6. Go on you crazy kids — run for it! I think it will be an amazing adventure and experience for you both. I wish I had lived in a different country before I was married, not that we can’t now, but it’s much harder to leave careers and family behind at this point. We similarly have a distaste for the obsessive consumer society we live in, as well as the policies of this country, especially as related to health care, capital punishment, and minority rights. We talk about defecting to Canada sometimes, being too chicken to dream further because of the limitations I mentioned above. I admire your views and your actions and wish you all the best on your journey. I look forward to reading all your great stories and seeing Greg’s photos of New Zealand!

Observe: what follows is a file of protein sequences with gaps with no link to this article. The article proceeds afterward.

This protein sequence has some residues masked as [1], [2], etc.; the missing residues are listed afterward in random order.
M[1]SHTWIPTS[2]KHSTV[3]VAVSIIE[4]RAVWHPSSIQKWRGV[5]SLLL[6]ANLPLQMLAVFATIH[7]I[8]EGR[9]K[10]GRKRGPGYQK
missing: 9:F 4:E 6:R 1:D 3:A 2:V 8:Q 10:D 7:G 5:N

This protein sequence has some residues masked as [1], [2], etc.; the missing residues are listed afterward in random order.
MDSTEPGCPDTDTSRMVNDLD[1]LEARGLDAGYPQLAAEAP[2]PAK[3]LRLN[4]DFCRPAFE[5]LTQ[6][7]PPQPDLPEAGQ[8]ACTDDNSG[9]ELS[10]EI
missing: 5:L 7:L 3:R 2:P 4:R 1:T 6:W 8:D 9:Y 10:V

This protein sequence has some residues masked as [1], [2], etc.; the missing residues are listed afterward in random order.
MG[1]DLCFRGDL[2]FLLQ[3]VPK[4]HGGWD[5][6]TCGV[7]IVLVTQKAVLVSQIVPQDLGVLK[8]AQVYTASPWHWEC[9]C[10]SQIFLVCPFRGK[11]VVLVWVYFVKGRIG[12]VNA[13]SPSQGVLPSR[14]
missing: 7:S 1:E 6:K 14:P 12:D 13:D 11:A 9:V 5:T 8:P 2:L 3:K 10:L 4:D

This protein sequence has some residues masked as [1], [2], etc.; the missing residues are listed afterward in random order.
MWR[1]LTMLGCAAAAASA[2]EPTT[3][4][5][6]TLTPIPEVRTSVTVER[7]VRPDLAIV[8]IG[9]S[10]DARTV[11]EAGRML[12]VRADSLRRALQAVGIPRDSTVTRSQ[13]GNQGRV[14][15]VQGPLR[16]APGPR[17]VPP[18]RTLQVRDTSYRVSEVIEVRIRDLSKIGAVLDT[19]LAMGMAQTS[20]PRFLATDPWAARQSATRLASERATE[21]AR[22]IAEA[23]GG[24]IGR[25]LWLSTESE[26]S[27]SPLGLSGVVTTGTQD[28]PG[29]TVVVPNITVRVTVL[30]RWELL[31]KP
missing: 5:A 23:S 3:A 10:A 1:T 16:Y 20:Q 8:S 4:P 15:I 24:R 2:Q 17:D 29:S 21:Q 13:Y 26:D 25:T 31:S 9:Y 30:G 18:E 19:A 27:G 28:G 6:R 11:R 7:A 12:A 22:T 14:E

1. Hehe thank you! We are definitely crazy kids with a thirst for adventure! I hope that we learn a lot, and either get to stay there (semi)permanently or that we come back significantly changed. I also wouldn’t mind defecting to Canada, and capital punishment, minority rights, and restrictive immigration laws infuriate me, too! Even if we had cars I think it would be much more difficult to move, so I completely understand your perspective. And yes, Greg is bringing his tripod and has been experimenting with long exposure shots and short videos/gifs, so I expect that there will be a litany of photos to share!

    1. Many thanks! I am sure that some of my reasoning is naive, but at least I’ll be sure to learn a thing or two while I’m in New Zealand. I’m so happy that I started blogging regularly last September, because now there are a handful of people who care enough to follow along with me 🙂